Insolvency proceedings of companies involved in certain activities, such as banks and insurance companies, are governed by special regulations and are conducted before or with the intervention of the governmental agency that supervises the industry in which the company carries out its activities (e.g., financial entities and insurance companies may not file a concurso or an APE proceeding; special insolvency proceedings are available for financial entities that are carried out before the Argentinian Central Bank; and liquidation proceedings of insurance companies require the intervention of the Superintendent of Insurance).

Of the different special insolvency proceedings existing, the proceeding for financial entities provided under Article 35-bis of the Financial Institutions Law is worth mentioning. Under this proceeding, the Argentinian Central Bank authorises the exclusion and transfer of privileged assets and liabilities to a trust. The credits of depositors and the Argentinian Central Bank are included in the list of privileged creditors who have guarantees of the trusts' assets. The remaining creditors (those considered unsecured creditors) are required to verify their credits before the bankruptcy court, which will liquidate the remaining assets that were not transferred to the trust and distribute the proceeds between the creditors whose proof of claim has been accepted.

Voluntary dissolution and winding up

A company may also voluntarily resolve to dissolve and wind up its business. The aim of the winding-up process is to liquidate the company's assets, settle its liabilities and distribute any balance to shareholders in proportion to their paid-up capital. During the winding up, the liquidator may only effect liquidation acts and may only involve the corporation in actions that are not evidently foreign to the winding up. The winding up may be carried out by the management or other appointed liquidators.

To read this article in full, please click here.


1. Part of the following section originally appeared in Simon Robinson (Ed.), The Mergers & Acquisitions Review, Ricardo W Beller and Agustina M Ranieri (6th. Edn, London, 2012).

2. Information obtained from World Bank,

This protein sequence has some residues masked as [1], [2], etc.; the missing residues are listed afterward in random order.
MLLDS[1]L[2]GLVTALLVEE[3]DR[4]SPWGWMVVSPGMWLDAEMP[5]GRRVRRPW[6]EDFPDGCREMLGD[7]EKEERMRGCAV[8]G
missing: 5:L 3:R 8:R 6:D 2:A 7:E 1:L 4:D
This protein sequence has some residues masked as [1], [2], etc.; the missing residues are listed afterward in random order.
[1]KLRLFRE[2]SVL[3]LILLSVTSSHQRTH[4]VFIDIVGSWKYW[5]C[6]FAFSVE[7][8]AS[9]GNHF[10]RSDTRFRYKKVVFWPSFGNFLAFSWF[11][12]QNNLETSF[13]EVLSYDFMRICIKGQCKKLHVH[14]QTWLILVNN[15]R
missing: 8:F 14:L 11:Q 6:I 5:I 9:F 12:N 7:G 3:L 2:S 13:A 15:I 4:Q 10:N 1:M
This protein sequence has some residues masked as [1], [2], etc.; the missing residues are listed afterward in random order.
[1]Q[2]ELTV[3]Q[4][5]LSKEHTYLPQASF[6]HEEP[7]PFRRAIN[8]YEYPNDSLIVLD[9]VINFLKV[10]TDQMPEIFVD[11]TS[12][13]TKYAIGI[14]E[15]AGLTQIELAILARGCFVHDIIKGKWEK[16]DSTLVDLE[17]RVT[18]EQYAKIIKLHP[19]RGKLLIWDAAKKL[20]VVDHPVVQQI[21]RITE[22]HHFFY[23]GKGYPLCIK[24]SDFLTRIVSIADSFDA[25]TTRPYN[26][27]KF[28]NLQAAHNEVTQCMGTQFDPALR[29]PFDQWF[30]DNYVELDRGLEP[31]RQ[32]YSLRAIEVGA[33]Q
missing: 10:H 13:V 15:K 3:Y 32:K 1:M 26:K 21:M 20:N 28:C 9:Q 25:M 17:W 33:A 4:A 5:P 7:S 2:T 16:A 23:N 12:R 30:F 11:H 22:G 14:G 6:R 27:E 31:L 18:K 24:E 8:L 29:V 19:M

3. Predicted inflation as projected by private consulting agencies, as published by certain members of the Argentine Congress.

4. As estimated by the World Bank in its June 2012 edition of 'Global Economic Prospects'.

5. Information obtained from World Bank,

Previously published in The Restructuring Review, 5th edition

The content of this article is intended to provide a general guide to the subject matter. Specialist advice should be sought about your specific circumstances.

To print this article, all you need is to be registered on

Click to Login as an existing user or Register so you can print this article.

Some comments from our readers…
“The articles are extremely timely and highly applicable”
“I often find critical information not available elsewhere”
“As in-house counsel, Mondaq’s service is of great value”

Related Topics
Related Articles
Up-coming Events Search
Font Size:
Mondaq on Twitter
Mondaq Sign Up
Gain free access to lawyers expertise from more than 250 countries.
Email Address
Company Name
Confirm Password
Mondaq Newsalert
Select Topics
Select Regions
Registration (please scroll down to set your data preferences)

Mondaq Ltd requires you to register and provide information that personally identifies you, including your content preferences, for three primary purposes (full details of Mondaq’s use of your personal data can be found in our Privacy and Cookies Notice):

  • To allow you to personalize the Mondaq websites you are visiting to show content ("Content") relevant to your interests.